Concussions, mild head injuries and accidents
It is very common for people suffering accidents particularly as cyclists or pedestrians to report symptoms of amnesia or disorientation in the immediate period following the accident. Often, I am asked by clients who are not certain whether they have actually had a head impact whether they can be suffering from concussion or even a mild head injury. The answer is that most neurologists would say yes!
Even if the accident occurs in a vehicle if the body is shaken significantly and the internal organs are moved around violently as a consequence, the symptoms of concussion and concussion syndrome can result. The brain is just another internal organ and if shaken sufficiently the symptoms we recognise as concussion can often occur. One neurologist described it to me akin to “baby shaking syndrome".
Another common question often asked is when is concussion merely concussion and when can it become a brain injury? Many neurologists will tell you the line is very hard to draw here.
Many of the symptoms of post-concussion syndrome (PCS)are similar to a mild traumatic brain injury (TBI). Symptoms of headache ,dizziness, malaise ,fatigue ,irritability ,and impaired memory personality change and other cognitive deficits are common to both conditions. It is usually the duration of the condition that determines if it is classified as a brain injury. It is generally accepted that brain conditions tend to be permanent and there is no cure, but it is accepted too that in rare cases those suffering with PCS can have a permanent condition.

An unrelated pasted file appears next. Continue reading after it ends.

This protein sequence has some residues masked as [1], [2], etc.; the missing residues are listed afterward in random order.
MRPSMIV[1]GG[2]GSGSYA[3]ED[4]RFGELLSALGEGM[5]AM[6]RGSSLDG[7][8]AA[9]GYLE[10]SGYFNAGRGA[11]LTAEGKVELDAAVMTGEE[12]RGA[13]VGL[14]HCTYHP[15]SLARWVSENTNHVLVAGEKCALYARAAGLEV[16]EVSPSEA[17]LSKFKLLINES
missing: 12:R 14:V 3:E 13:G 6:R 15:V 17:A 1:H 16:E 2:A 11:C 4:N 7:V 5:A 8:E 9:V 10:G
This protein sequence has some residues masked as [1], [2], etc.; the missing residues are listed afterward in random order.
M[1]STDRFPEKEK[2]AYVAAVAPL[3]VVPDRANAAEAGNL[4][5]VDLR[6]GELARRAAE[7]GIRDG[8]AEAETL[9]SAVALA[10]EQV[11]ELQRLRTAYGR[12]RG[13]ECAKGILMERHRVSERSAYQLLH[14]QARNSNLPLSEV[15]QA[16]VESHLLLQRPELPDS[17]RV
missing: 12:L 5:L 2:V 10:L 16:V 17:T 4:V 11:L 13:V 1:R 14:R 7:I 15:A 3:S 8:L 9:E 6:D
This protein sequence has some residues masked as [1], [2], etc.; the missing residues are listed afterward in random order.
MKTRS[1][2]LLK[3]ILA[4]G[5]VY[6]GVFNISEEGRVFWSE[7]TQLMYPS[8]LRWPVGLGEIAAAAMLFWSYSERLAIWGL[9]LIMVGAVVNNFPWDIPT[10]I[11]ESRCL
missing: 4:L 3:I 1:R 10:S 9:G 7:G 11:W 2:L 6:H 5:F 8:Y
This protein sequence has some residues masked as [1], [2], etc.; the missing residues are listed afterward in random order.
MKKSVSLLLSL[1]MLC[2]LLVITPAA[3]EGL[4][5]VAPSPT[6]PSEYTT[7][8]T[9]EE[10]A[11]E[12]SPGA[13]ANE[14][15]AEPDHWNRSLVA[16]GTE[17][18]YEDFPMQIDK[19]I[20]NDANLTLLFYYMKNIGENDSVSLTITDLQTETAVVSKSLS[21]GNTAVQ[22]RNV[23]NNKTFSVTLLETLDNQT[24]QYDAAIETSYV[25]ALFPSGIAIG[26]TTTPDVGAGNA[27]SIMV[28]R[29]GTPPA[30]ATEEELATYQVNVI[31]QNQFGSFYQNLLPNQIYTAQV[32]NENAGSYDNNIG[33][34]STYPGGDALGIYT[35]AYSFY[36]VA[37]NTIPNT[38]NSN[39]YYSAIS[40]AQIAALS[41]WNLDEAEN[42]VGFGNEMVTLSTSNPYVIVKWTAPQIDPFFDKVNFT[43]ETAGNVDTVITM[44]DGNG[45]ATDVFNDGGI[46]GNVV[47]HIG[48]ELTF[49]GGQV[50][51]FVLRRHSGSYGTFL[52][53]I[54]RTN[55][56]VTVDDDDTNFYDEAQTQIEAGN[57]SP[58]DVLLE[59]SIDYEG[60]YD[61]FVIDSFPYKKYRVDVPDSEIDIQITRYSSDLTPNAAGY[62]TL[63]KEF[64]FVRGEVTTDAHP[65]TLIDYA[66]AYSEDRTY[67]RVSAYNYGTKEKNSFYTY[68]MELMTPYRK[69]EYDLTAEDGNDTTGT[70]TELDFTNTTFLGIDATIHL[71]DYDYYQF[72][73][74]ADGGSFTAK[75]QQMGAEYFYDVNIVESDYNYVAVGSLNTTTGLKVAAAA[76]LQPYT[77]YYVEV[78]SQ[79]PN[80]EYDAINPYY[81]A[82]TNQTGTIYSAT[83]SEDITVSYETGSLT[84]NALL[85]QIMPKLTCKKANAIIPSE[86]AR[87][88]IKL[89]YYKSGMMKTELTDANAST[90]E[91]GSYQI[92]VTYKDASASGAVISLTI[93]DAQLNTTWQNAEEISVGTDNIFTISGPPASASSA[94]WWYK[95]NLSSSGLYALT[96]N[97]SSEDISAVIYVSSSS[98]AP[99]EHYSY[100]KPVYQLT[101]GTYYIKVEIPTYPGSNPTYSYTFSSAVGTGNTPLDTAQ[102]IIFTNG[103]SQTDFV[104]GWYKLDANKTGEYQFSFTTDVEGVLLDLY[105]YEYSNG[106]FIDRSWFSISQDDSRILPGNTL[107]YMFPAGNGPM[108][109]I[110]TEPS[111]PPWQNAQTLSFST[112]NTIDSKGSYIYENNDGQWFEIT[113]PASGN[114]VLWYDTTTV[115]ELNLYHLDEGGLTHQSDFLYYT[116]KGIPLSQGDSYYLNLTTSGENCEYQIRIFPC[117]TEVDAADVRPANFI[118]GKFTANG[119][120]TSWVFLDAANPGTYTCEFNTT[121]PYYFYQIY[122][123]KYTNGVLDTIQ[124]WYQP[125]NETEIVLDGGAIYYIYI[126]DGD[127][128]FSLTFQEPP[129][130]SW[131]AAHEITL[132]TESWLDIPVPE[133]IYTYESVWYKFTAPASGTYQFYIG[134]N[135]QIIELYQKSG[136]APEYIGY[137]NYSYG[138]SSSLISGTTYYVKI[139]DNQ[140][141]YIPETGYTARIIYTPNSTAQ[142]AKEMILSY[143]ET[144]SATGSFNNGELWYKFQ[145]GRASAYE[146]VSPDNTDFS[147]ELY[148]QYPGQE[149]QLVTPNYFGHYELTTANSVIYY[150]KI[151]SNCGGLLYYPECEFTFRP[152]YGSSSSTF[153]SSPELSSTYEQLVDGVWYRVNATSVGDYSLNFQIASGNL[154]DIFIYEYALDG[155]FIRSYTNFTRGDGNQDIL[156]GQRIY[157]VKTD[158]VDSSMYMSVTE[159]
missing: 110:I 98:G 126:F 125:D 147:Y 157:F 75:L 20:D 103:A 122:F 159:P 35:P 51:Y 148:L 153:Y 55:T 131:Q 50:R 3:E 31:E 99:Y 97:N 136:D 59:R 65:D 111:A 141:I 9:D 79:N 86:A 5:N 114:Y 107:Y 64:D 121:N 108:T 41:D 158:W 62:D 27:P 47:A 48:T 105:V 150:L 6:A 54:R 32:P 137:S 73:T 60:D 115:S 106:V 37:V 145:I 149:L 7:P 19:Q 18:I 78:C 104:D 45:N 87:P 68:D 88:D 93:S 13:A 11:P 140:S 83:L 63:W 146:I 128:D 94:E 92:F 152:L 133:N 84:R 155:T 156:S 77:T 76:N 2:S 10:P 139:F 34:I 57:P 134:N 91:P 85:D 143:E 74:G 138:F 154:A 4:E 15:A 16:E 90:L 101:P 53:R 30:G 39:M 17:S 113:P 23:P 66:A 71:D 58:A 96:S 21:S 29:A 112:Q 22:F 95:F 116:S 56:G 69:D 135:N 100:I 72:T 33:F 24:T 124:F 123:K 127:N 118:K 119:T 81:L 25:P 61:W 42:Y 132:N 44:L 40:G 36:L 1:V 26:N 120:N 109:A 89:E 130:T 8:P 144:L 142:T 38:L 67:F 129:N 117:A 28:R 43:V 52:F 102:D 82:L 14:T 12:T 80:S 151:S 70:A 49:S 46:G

It is also a misconception to equate severity with value. I settled a claim for a man in his 50s where the neurological evidence produced by the defendant’s expert classified the injury as merely post-concussion syndrome and the claim settled for £2.1 million.
I have another case where the diagnosis was PCS of a permanent nature, even if the permanent long-term affect will be mild, but where the man (in this case in his 30s) has suffered potential long term career impacting injuries justifying a claim being presented for in excess of 7 figures.
Most of us are familiar with the brain injury classifications according to Mayo classification and Glasgow Coma score but even here, what my own experience in practice dealing with such claims for 30 years, has taught me, as well as my discussions with neurologists and neuropsychologists, is that we should not get to “hung up on” the classifications for brain injury severity.
Another important point to keep in mind is that a mild bump on the head can lead to a very serious brain injury. In rare cases if the artery that runs above the skull begins to swell there is no room for it to move in the skull cavity. In such cases pressure continues and this reduces blood flow to the brain and in rare cases this can cause rapid death even if someone is very lucid and apparently cognitively normal in the immediate period after the minor bump.
What can we conclude from all of this?
The consequences and claim values could be very serious even if we are just looking at concussion and in rare cases even if the head hasn’t been impacted.
If the impact is on the face of it very minor even traumatic consequences can occur.
The impact of even mild head injury or concussion is very subjective to the individual and each case must be considered on its own facts. Most importantly if you have an accident where there are even mild head injury consulting lawyers who have a proven track record expertise and expert knowledge in this area is essential.